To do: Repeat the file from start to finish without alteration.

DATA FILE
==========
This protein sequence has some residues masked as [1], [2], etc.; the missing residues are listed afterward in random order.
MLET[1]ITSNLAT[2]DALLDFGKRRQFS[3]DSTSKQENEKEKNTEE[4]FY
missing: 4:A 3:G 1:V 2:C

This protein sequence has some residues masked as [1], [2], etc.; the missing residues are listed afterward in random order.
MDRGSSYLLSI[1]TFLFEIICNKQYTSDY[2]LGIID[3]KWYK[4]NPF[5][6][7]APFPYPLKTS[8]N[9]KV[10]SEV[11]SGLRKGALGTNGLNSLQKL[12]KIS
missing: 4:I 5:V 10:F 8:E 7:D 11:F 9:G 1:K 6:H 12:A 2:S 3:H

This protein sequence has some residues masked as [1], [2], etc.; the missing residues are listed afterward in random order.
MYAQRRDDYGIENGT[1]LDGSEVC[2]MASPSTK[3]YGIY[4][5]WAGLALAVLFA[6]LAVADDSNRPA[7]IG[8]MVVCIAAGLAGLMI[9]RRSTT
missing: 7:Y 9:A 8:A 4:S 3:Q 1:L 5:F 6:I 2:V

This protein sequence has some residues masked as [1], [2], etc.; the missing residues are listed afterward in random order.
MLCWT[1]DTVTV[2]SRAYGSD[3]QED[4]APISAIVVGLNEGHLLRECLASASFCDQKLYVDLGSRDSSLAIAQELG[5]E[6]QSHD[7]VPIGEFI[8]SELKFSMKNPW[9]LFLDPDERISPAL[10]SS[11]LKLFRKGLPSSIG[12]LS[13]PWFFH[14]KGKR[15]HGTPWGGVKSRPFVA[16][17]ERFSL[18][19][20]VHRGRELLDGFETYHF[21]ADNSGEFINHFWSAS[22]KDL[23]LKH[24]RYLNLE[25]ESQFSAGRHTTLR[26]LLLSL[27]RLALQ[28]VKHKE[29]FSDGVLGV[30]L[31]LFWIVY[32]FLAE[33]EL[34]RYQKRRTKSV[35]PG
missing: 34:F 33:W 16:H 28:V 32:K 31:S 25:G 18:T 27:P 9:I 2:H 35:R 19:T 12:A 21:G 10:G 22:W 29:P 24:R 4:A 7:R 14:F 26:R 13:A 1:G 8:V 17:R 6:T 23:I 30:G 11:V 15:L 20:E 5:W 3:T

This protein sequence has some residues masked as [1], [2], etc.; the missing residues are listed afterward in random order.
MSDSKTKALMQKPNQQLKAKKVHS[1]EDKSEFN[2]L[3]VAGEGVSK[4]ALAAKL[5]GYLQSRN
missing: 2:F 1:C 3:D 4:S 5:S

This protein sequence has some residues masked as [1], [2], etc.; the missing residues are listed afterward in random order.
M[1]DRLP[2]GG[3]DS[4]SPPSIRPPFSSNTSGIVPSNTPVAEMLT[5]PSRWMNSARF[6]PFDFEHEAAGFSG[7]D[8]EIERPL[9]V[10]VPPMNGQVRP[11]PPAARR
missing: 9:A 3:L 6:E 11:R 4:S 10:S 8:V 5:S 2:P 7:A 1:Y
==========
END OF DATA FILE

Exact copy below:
This protein sequence has some residues masked as [1], [2], etc.; the missing residues are listed afterward in random order.
MLET[1]ITSNLAT[2]DALLDFGKRRQFS[3]DSTSKQENEKEKNTEE[4]FY
missing: 4:A 3:G 1:V 2:C

This protein sequence has some residues masked as [1], [2], etc.; the missing residues are listed afterward in random order.
MDRGSSYLLSI[1]TFLFEIICNKQYTSDY[2]LGIID[3]KWYK[4]NPF[5][6][7]APFPYPLKTS[8]N[9]KV[10]SEV[11]SGLRKGALGTNGLNSLQKL[12]KIS
missing: 4:I 5:V 10:F 8:E 7:D 11:F 9:G 1:K 6:H 12:A 2:S 3:H

This protein sequence has some residues masked as [1], [2], etc.; the missing residues are listed afterward in random order.
MYAQRRDDYGIENGT[1]LDGSEVC[2]MASPSTK[3]YGIY[4][5]WAGLALAVLFA[6]LAVADDSNRPA[7]IG[8]MVVCIAAGLAGLMI[9]RRSTT
missing: 7:Y 9:A 8:A 4:S 3:Q 1:L 5:F 6:I 2:V

This protein sequence has some residues masked as [1], [2], etc.; the missing residues are listed afterward in random order.
MLCWT[1]DTVTV[2]SRAYGSD[3]QED[4]APISAIVVGLNEGHLLRECLASASFCDQKLYVDLGSRDSSLAIAQELG[5]E[6]QSHD[7]VPIGEFI[8]SELKFSMKNPW[9]LFLDPDERISPAL[10]SS[11]LKLFRKGLPSSIG[12]LS[13]PWFFH[14]KGKR[15]HGTPWGGVKSRPFVA[16][17]ERFSL[18][19][20]VHRGRELLDGFETYHF[21]ADNSGEFINHFWSAS[22]KDL[23]LKH[24]RYLNLE[25]ESQFSAGRHTTLR[26]LLLSL[27]RLALQ[28]VKHKE[29]FSDGVLGV[30]L[31]LFWIVY[32]FLAE[33]EL[34]RYQKRRTKSV[35]PG
missing: 34:F 33:W 16:H 28:V 32:K 31:S 25:G 18:T 27:P 9:I 2:H 35:R 19:T 12:A 21:G 10:G 22:W 29:P 24:R 4:A 7:R 14:F 26:R 13:A 1:G 8:V 17:R 6:T 23:I 30:G 11:V 15:L 20:E 5:W 3:T

This protein sequence has some residues masked as [1], [2], etc.; the missing residues are listed afterward in random order.
MSDSKTKALMQKPNQQLKAKKVHS[1]EDKSEFN[2]L[3]VAGEGVSK[4]ALAAKL[5]GYLQSRN
missing: 2:F 1:C 3:D 4:S 5:S

This protein sequence has some residues masked as [1], [2], etc.; the missing residues are listed afterward in random order.
M[1]DRLP[2]GG[3]DS[4]SPPSIRPPFSSNTSGIVPSNTPVAEMLT[5]PSRWMNSARF[6]PFDFEHEAAGFSG[7]D[8]EIERPL[9]V[10]VPPMNGQVRP[11]PPAARR
missing: 9:A 3:L 6:E 11:R 4:S 10:S 8:V 5:S 2:P 7:A 1:Y